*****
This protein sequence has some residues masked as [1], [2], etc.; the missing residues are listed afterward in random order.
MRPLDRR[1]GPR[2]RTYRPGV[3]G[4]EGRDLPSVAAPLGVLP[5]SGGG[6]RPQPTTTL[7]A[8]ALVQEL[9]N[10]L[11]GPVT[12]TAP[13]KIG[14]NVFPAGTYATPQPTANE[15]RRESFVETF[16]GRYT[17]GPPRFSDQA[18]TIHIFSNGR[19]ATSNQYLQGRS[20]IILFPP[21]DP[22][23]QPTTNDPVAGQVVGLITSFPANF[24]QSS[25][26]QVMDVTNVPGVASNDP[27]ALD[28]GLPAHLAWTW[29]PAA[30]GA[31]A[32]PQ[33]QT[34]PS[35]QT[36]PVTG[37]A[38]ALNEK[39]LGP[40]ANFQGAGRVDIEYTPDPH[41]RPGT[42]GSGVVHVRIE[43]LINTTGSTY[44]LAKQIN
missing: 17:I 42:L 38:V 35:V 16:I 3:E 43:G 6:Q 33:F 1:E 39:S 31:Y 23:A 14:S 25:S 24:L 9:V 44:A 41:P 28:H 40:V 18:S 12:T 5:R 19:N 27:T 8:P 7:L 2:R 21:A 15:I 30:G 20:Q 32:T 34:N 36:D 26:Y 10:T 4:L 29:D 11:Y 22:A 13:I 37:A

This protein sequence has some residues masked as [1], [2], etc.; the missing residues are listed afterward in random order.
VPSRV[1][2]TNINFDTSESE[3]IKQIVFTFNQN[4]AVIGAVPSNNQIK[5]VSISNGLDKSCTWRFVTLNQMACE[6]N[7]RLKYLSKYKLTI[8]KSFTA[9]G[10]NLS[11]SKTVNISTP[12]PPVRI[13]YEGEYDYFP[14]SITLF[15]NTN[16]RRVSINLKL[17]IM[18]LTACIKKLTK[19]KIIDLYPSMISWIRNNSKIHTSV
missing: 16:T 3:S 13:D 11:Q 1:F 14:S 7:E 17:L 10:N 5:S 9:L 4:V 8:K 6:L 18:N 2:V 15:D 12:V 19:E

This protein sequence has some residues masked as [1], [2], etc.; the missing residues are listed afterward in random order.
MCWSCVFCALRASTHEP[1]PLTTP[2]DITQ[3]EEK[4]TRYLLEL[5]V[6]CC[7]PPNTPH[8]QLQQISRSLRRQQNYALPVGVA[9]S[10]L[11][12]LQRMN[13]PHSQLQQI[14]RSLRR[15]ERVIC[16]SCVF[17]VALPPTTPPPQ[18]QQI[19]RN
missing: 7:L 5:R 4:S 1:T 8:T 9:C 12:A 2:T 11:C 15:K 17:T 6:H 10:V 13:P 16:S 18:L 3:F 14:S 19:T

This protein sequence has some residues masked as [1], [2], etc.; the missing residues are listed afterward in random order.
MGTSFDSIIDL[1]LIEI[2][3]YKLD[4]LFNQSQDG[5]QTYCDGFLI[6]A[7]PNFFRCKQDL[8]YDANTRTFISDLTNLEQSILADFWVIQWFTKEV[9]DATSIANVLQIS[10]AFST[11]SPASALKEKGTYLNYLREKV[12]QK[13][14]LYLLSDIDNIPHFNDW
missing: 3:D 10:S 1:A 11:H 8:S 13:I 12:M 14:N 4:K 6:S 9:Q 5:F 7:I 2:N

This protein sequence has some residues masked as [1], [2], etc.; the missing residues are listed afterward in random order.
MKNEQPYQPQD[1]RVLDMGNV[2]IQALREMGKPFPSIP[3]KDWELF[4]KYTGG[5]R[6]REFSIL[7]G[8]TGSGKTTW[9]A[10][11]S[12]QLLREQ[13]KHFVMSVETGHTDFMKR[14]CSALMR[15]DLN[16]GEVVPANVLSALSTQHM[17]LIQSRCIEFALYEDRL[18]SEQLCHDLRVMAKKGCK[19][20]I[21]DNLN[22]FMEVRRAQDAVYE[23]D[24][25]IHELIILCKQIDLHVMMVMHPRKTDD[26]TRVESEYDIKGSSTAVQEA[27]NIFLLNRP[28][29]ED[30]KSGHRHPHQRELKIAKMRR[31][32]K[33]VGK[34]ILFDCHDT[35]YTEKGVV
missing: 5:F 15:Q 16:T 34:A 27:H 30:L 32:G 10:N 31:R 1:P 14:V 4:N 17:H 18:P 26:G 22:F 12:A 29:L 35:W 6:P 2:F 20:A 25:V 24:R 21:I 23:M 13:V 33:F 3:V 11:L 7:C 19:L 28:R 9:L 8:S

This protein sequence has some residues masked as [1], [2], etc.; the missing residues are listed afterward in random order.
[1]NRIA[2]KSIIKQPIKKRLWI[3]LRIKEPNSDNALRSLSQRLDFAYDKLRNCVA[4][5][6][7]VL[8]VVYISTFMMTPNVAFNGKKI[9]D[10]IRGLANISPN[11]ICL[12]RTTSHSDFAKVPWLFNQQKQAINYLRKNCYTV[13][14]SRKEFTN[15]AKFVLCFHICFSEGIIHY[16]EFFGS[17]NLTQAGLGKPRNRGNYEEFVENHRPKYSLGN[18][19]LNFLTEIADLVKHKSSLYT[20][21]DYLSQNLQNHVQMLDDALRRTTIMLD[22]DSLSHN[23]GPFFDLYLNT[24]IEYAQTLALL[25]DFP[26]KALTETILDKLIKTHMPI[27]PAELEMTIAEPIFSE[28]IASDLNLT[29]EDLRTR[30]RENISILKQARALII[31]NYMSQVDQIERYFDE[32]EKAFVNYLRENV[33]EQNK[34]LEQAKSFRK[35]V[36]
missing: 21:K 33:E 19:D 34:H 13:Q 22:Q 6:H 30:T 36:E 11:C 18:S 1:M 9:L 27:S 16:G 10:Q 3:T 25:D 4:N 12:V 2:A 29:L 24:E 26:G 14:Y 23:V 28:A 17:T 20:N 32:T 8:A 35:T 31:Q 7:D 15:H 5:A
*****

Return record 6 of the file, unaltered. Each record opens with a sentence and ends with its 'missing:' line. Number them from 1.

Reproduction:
This protein sequence has some residues masked as [1], [2], etc.; the missing residues are listed afterward in random order.
[1]NRIA[2]KSIIKQPIKKRLWI[3]LRIKEPNSDNALRSLSQRLDFAYDKLRNCVA[4][5][6][7]VL[8]VVYISTFMMTPNVAFNGKKI[9]D[10]IRGLANISPN[11]ICL[12]RTTSHSDFAKVPWLFNQQKQAINYLRKNCYTV[13][14]SRKEFTN[15]AKFVLCFHICFSEGIIHY[16]EFFGS[17]NLTQAGLGKPRNRGNYEEFVENHRPKYSLGN[18][19]LNFLTEIADLVKHKSSLYT[20][21]DYLSQNLQNHVQMLDDALRRTTIMLD[22]DSLSHN[23]GPFFDLYLNT[24]IEYAQTLALL[25]DFP[26]KALTETILDKLIKTHMPI[27]PAELEMTIAEPIFSE[28]IASDLNLT[29]EDLRTR[30]RENISILKQARALII[31]NYMSQVDQIERYFDE[32]EKAFVNYLRENV[33]EQNK[34]LEQAKSFRK[35]V[36]
missing: 21:K 33:E 19:D 34:H 13:Q 22:Q 6:H 30:T 36:E 11:C 18:S 1:M 9:L 27:S 16:G 10:Q 3:T 25:D 4:N 12:V 2:A 29:L 24:E 26:G 14:Y 23:V 28:A 17:T 20:N 32:T 8:A 35:T 31:Q 7:D 15:H 5:A